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Legislation eyed to reform gift card protections for consumers

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(The Center Square) – It’s the gift-giving season, and plenty of Washington residents will likely find retailer gift cards stuffed in their stockings again this year.

But many of those Starbucks, Nordstrom, and REI gift cards go unused by consumers. And while they don’t expire in this state, if a person doesn’t use a gift card or funds on a mobile app from a Washington-based retailer after three years, current law allows those monies to return to the company as profit.

That’s an issue two state lawmakers – Sen. Yasmin Trudeau, D-Tacoma, and Rep. Emily Alvarado, D-Seattle – want to address in the upcoming 2024 legislative session.

“Consumers are losing millions of dollars due to unused gift cards, resulting in unfair corporate profit, and that’s simply unacceptable,” Trudeau said in a press release earlier this week. “This legislation ensures that large corporations comport with processes, similar to those around the country, that meet consumer expectations of how they can access their own hard-earned money.”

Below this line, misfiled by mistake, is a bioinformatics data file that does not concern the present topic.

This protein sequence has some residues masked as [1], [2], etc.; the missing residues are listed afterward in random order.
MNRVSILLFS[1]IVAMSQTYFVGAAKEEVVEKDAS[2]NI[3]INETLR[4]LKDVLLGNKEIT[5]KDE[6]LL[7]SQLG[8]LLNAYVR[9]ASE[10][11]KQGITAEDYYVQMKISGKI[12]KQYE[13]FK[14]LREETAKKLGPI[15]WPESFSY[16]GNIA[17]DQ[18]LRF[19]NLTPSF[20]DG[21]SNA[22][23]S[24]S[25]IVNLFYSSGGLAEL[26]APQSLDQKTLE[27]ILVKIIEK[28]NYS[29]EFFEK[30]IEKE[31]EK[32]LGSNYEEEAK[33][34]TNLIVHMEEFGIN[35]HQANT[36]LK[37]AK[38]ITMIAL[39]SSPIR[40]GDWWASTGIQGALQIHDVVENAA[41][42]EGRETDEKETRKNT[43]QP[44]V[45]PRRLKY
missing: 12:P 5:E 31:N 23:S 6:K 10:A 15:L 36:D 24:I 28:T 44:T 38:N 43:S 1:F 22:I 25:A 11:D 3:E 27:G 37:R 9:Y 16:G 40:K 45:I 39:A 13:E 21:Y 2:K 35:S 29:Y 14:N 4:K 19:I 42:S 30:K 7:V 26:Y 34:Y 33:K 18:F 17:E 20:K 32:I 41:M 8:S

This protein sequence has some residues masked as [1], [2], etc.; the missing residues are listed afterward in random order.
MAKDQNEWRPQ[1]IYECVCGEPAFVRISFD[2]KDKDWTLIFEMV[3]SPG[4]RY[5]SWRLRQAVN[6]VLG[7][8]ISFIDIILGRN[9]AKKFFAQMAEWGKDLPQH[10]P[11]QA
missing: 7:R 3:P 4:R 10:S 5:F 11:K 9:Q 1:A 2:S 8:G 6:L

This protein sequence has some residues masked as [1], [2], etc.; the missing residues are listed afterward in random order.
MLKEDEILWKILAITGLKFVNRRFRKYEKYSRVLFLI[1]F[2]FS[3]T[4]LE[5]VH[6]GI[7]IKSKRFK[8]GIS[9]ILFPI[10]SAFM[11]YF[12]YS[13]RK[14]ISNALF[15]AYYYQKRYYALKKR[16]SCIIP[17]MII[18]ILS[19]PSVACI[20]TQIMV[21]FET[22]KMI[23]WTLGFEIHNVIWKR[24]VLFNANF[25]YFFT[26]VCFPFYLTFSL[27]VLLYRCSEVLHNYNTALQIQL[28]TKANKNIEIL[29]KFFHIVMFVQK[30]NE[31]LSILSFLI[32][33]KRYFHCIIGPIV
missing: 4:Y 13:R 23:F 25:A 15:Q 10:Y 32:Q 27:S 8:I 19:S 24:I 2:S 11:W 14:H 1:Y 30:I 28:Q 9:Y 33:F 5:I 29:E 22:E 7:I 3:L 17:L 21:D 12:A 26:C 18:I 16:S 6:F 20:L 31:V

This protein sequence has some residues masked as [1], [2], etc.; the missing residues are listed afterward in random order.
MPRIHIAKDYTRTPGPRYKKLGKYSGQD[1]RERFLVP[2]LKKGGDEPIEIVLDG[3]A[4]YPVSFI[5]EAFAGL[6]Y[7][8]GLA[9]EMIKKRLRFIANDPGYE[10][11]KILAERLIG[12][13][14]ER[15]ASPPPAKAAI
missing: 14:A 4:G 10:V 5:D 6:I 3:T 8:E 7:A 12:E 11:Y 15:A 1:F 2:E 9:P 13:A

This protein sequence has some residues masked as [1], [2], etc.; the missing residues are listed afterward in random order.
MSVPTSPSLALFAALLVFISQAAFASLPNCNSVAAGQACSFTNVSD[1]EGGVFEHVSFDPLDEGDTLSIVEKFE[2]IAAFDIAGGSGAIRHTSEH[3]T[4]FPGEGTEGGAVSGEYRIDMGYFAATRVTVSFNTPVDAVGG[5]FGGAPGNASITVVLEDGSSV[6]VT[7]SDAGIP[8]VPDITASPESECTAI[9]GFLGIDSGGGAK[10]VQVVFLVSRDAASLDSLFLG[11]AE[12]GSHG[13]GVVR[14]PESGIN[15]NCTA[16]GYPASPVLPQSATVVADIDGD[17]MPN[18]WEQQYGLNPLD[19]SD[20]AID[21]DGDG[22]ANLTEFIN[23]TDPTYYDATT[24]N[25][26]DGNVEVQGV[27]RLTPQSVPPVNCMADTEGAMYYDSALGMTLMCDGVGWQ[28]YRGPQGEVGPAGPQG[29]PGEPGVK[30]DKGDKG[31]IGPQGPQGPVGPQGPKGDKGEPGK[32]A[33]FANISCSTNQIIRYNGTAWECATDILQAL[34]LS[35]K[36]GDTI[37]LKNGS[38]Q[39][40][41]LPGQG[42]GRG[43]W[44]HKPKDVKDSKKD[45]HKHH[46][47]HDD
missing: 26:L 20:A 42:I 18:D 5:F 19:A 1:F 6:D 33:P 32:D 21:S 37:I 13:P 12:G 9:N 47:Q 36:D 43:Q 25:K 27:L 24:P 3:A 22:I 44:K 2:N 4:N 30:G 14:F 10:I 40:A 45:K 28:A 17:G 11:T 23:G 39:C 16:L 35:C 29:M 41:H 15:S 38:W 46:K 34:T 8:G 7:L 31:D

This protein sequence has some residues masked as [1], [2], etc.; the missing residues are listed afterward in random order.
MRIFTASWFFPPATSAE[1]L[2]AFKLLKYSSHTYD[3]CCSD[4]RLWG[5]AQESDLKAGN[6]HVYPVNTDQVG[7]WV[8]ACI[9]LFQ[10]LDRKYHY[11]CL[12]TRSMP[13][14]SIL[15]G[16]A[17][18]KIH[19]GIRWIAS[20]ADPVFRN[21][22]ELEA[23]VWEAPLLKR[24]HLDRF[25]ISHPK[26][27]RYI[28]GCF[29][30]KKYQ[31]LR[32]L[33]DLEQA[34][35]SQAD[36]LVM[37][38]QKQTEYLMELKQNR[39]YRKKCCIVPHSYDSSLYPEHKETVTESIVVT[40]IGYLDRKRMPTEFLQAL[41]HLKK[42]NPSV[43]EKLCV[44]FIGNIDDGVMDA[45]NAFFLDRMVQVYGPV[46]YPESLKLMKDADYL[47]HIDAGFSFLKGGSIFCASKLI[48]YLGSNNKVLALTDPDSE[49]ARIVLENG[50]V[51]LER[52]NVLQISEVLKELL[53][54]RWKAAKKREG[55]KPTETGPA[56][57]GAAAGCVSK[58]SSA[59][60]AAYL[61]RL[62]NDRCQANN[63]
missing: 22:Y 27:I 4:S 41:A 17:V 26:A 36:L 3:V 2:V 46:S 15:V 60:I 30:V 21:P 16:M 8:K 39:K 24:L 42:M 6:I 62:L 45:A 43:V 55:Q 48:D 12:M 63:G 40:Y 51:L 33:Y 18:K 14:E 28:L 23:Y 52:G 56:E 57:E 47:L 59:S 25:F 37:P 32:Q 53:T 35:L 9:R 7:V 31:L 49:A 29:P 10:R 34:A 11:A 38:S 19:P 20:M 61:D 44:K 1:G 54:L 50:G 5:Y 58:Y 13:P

“While gift cards and mobile apps have grown into a billion-dollar industry, our state laws haven’t grown and changed to help consumers,” said Alvarado. “These are common-sense protections for people and accountability for corporations.”

To close a loophole dating back to 2004, the two are proposing legislation that would send the cards’ unused balances to the Washington Department of Revenue’s “Unclaimed Property” website, where people could find their missing funds.

The proposed legislation also addresses other consumer protections for gift cards, including:

allowing consumers to cash out small amounts on gift cards or mobile apps;requiring big corporations to notify consumers about unspent gift cards;letting consumers reload gift cards and mobile apps at amounts they desire instead of high minimums.

Small businesses with annual revenue under $25 million would be exempt from the reforms, said Trudeau and Alvarado.

According to the Washington Community Action Network, the amount of unspent gift card money retained by large Washington retailers in 2004 was valued at $4 million, but has since grown to $255 million this year.

If the legislation is enacted as proposed, consumers could recoup their money through the state’s unclaimed property site. From there, any unreturned monies held by the state could eventually go toward public services such as education, healthcare, or housing, according to WA CAN.

“Over 70 percent of Fortune 500 companies send unspent gift card money back to the states in which they are incorporated, where it can be returned to consumers in the form of public services,” WA CAN says on its website. “In Washington, this law would add approximately $2.5 billion over 10 years for vital public services. That means a stronger education system, healthier communities, and more affordable housing.”

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